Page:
A: Working with the rich UP diversity of our students and having to deal with new technologies that far exceeded my wildest dreams of science fantasy. Science is exhilarating and it is about staying at the forefront of change, surfing the big waves of innovation and technology.  Being part of strategic think tanks is rewarding and, in a way, I can imagine, must be like a conductor and his orchestra, in perfect harmony.  Knowing you made a difference, even in the smallest way possible, gives meaning to your life. Being part of the global science family further enable us to make friends all over the world and visit places you would never have seen.  

Q: Describe a day in the life of Prof Korsten. What does the work of a plant pathologist entail?
A: Waking up to the smell of coffee, finishing your first hundred emails in bed, and then rushing off to start the day. Connecting with your students and research team and managing your day full of virtual meetings, webinars and spend some time with your family which all becomes a critical balancing act. Keeping your finger on the pulse of international trends, developments and staying abreast of science thinking and innovation.  But as with all things in life, if you do not publish you will perish so staying relevant is important.  Managing your research team and sustaining your outputs remain challenging and requires focus and dedication.  We need to publish our research in highly rated journals and flawlessly present our work at national and international levels.  In short, you need to engage with society and policymakers and never forget our communities.  We have to share our knowledge and research and embrace change if we really want to make an impact.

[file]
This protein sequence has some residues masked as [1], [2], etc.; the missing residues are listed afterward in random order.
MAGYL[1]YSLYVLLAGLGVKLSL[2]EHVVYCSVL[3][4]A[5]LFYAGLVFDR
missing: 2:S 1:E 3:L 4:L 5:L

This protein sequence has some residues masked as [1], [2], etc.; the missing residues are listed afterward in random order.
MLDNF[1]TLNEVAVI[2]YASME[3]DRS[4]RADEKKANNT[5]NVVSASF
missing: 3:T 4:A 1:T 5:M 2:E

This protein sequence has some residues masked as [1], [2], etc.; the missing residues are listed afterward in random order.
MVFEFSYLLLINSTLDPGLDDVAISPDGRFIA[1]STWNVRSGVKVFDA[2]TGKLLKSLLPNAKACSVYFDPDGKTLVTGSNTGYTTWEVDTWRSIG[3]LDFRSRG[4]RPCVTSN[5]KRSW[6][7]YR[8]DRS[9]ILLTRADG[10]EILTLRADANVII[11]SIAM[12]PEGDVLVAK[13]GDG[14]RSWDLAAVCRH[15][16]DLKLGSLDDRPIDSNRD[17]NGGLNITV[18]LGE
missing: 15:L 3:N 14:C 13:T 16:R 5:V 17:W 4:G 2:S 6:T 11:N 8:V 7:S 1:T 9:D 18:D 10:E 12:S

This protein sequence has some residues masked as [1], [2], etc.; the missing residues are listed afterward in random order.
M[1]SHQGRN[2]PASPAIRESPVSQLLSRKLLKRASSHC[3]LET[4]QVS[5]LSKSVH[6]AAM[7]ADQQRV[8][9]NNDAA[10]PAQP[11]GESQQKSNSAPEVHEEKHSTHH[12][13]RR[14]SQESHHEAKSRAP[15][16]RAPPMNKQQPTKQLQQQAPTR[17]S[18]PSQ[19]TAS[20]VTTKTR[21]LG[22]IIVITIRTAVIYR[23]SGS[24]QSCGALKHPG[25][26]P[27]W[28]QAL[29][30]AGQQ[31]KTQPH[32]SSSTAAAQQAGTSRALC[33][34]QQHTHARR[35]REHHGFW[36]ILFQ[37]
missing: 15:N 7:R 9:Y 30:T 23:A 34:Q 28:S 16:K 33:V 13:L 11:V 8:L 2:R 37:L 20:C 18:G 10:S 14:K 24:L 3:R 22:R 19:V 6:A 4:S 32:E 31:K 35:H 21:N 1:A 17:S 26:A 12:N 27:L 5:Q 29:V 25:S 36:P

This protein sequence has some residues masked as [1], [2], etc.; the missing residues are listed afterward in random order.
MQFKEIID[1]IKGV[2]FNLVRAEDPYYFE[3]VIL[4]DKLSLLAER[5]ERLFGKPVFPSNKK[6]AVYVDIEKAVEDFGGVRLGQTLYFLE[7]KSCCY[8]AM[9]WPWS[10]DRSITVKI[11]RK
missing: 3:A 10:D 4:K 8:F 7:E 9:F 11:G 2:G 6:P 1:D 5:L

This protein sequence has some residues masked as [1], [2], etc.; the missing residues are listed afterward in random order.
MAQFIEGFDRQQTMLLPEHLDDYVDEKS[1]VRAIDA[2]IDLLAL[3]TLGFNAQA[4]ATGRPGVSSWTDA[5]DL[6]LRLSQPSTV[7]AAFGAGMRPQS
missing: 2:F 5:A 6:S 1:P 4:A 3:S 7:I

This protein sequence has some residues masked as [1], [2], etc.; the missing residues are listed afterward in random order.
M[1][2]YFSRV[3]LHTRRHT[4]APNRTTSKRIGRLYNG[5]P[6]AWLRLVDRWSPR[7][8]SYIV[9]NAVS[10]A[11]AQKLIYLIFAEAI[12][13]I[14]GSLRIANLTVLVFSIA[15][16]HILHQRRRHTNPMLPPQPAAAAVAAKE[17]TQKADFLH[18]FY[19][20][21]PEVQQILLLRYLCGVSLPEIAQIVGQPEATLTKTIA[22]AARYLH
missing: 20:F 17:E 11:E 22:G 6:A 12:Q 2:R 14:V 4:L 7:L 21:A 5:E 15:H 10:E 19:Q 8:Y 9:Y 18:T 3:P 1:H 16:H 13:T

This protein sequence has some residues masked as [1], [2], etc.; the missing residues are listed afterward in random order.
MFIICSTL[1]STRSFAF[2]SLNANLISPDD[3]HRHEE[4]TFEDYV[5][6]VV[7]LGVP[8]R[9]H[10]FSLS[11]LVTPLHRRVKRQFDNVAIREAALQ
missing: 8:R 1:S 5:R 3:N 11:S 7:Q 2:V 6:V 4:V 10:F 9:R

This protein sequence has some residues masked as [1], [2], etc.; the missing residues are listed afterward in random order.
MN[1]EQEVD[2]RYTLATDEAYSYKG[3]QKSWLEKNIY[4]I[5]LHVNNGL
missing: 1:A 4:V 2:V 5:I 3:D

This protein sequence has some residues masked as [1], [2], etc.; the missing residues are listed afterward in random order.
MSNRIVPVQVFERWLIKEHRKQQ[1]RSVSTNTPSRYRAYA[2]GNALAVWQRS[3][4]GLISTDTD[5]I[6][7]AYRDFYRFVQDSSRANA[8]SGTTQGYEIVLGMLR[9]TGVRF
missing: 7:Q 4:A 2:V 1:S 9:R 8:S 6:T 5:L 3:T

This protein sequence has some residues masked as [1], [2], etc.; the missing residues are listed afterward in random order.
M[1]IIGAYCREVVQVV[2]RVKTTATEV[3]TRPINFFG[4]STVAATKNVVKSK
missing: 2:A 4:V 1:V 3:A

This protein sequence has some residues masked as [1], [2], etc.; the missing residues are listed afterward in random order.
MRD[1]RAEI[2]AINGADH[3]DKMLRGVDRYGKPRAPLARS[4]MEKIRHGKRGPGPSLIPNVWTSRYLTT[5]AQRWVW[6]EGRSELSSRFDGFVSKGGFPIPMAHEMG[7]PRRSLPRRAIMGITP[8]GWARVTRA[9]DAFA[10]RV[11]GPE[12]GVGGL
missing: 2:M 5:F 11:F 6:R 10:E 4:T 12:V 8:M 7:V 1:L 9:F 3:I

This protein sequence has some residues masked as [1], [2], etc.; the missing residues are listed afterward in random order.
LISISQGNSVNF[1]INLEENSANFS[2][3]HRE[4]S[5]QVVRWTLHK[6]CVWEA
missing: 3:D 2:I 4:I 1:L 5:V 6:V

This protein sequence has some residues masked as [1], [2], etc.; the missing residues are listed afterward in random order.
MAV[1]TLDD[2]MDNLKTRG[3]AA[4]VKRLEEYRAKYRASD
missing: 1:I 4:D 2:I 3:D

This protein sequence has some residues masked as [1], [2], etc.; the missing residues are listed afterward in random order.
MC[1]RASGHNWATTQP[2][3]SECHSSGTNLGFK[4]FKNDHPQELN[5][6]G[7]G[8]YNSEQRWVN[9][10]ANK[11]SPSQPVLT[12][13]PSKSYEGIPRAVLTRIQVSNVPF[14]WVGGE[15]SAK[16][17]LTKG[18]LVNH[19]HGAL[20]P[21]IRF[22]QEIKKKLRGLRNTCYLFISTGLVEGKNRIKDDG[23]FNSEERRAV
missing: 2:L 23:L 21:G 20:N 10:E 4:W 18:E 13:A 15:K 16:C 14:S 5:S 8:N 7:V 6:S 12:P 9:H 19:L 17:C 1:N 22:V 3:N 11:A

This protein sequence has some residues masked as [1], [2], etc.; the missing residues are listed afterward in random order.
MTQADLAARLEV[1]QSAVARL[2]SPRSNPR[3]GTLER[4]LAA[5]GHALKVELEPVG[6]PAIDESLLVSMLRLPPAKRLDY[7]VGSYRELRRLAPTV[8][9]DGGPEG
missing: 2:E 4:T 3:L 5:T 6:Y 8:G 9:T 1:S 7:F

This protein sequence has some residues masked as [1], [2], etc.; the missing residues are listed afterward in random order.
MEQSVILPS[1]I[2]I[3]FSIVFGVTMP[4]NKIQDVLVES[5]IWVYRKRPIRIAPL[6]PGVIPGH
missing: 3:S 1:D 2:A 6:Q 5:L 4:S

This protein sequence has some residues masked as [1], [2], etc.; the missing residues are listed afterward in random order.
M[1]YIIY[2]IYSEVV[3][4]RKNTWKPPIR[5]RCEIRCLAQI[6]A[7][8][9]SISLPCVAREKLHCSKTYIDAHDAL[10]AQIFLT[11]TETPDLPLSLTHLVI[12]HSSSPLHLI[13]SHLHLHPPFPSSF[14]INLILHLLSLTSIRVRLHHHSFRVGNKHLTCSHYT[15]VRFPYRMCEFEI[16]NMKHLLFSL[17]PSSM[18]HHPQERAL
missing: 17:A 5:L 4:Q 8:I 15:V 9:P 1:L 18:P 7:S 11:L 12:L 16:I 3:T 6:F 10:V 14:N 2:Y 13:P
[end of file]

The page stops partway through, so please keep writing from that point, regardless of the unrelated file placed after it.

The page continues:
Q: What qualities does a good scientist need?

A: Passion, energy, zest, initiative, drive, a determination to succeed and to remain positive and always to see the silver lining around the dark clouds.  Turning challenges into opportunities and to give your best all the time. Never shy away from hard work and lead by example, do not be scared of taking initiatives and be bold and daring yet remain focussed on your goals.  

Q: What advice would you give to young scientists? 

A: Work extremely hard and remain passionate about your work.  Never doubt yourself but make room for improvement.  Identify the best in the world and align yourself with them but walk your own path. Take note of your environment, the people around you and learn from their and your mistakes.  Be humble and never speak down to people, no matter who they are.  Never fail to deliver and do not make promises lightly, something I should have learned earlier on in my own life.  Finally, be passionate about writing and acquire as many skills as possible.  Never fail to learn and learn to fail.  As they say, practice makes perfect, and try and try again.

Q: What motto do you live by?

A: To be kind to people, animals and nature, to truly care and try and make a difference. To be grateful for the opportunities you have had and to give back to society.  We all need to make this a better world for all.  Finally, I believe in empowering the next generation and to mentor them so that they can become the leaders of tomorrow.  Hand over with grace and allow them to succeed in life and achieve greater heights than what we could ever have imagined.

For more information on plant pathology click:

- Author Martie Meyer